So we’re saying we have nine Afromax Russian oil tankers basically sitting aisle because they can’t get insurance and nobody wants to pick up oil right from them. Actually, what is most surprising right now, I have to say, is that looking at Asian buyers, everybody thought that Asian buyers because it would be offered at such a discount, they would be buying this stuff up like crazy. But there was just an auction for SoKo, which is a very popular grade with South Korea, China, Singapore and Hawaii, and there was literally zero bids.
TN: Really? Wow.
TS: The next auction that we need to be looking for is ESPO, which is the most popular grade for China refiners. But if we see a zero bid there, that would be indicative of saying that we’re taking a lot of brush and barrels.
TN: Chinese we’re not seeing any interest there, at least so far.
TS: Right. Which is quite incredible because the Chinese have always decided to be apolitical. Right. And they don’t recognize Unilateral sanctions and they have stressed that. So whatever sanctions that the west has, China says we don’t care about that. We saw that with Iran as well.
TS: But it’s pretty incredible to see this particular auction go at zero bid. Right. In regards to looking at West Africa, I’ve been talking about this since 2020. Niama is a very interesting place. There’s been a lot of offshore activity there. And so I think that is a place to be looking for. The problem is that looking at offshore projects, they take it’s a seven to ten year timeline, as opposed to something like Shell, which is six months to 18 months. But yes, there’s definitely opportunity.
TN: So is West African crew substitutional with Russian crude?
TS: No, it is not.
TN: Okay. So is it lighter, that sort of thing?
TS: It’s lighter. It’s lighter crude oil, what we’re looking at right now. And this is exactly why the US went to Venezuela and said, we’ll be willing to lift sanctions with you as long as you only sell us oil.
TS: And the funny thing is that they have a very good relationship with Russia. The problem with this sort of relationship is that we could inadvertently be buying from Venezuela that is actually Russian oil.
TN: Sure. Exactly. So it’s an interesting point on Venezuela. Albert, what are the politics around that we just pick up the phone. Does Lincoln just have a conversation with Venezuela? We send a deputy sect down there, do a deal. How does that work? And is that palatable?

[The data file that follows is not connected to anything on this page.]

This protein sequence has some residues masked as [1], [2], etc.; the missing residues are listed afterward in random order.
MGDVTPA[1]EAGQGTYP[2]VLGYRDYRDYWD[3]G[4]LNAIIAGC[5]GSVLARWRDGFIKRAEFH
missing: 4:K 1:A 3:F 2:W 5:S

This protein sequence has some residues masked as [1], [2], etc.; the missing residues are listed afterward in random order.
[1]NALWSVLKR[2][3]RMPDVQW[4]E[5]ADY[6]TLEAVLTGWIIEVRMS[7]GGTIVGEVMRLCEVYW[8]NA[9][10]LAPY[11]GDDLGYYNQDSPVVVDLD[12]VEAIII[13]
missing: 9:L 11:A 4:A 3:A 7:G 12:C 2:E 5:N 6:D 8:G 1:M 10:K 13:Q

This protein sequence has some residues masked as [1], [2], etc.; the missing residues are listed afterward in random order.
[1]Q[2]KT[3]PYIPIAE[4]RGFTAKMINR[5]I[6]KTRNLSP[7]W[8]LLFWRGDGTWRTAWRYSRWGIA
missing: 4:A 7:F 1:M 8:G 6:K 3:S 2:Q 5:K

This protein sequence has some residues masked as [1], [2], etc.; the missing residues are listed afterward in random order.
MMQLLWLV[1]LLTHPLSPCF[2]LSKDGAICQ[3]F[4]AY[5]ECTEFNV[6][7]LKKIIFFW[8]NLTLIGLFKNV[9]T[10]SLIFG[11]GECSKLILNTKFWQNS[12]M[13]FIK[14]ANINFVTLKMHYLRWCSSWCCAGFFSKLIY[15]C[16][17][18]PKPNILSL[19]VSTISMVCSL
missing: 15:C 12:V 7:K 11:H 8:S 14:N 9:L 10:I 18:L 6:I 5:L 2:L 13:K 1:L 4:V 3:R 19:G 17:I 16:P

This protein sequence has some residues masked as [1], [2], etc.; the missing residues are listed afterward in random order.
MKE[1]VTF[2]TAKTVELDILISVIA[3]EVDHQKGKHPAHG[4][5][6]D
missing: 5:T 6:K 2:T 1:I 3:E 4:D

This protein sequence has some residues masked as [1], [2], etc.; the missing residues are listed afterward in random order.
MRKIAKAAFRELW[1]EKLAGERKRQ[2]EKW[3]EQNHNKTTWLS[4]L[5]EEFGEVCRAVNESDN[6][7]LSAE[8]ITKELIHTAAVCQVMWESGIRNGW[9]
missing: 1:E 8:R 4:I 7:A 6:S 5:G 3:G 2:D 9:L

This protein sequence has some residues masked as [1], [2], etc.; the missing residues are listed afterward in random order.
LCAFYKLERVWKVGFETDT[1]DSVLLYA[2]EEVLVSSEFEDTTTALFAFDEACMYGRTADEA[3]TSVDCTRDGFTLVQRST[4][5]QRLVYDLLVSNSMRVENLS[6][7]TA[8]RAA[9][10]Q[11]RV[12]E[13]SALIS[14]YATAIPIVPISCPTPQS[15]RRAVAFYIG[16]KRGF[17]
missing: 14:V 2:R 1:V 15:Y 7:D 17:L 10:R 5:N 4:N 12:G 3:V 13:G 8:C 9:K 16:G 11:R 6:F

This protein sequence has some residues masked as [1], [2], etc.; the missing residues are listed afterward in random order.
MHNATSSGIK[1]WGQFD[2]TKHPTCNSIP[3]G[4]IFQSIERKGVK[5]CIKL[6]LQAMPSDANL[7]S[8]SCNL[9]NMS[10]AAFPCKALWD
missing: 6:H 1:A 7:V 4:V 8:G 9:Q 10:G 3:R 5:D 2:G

AM: No, it’s not palatable. It’s an absolute joke. Like Tracy said, the Russians have their tentacles all over Venezuelan oil, that you would be self sanctioning yourself from Russian oil globally, but then buying from Venezuela, which is going to be mixed because everybody in the industry knows that if you want to mix oil, you do it in the Caribbean, especially from sanctioned oil from overseas. So it’s not palatable. It’s a joke. I don’t understand what they’re trying to do. It’s just a Wally world at this point.
TN: I guess the thing that I’m continually astounded by is the diplomatic actions of the US administration from Anchorage through this week with Venezuela. They just seem to be tripping all over themselves. What am I missing? Like they just seem to be eroding credibility by the day. Is that fair to say?
AM: It’s more than fair. They’re throwing spaghetti at the wall and seeing what sticks based only upon their little echo chamber of ideology. And it’s extremely naive ideology when it comes to geopolitics or what they’re doing right now.
You can try to erase Russia and go play and then think that you can go to Iran and cut a deal with Iran, not understanding that Russia is going to sabotage that deal. Right. Like they did just today.
TN: Tight diplomatically. While we’re on this this week, the headline said that the UAE and Saudi declined having talks with Joe Biden this week. Is that true? Is the headline the reality of it? And from the time Biden came into office, he was not friendly to Saudi Arabia. So is this payback from that?
TS: No, I don’t think so. Sorry.
AM: Actually, I think it is that it is payback because you have the Saudis and the UAE that have security concerns with the Houthis and the Iranians. And if you’re sitting there approaching the Iranians playing all nice with them, what do you think MBS is going to do?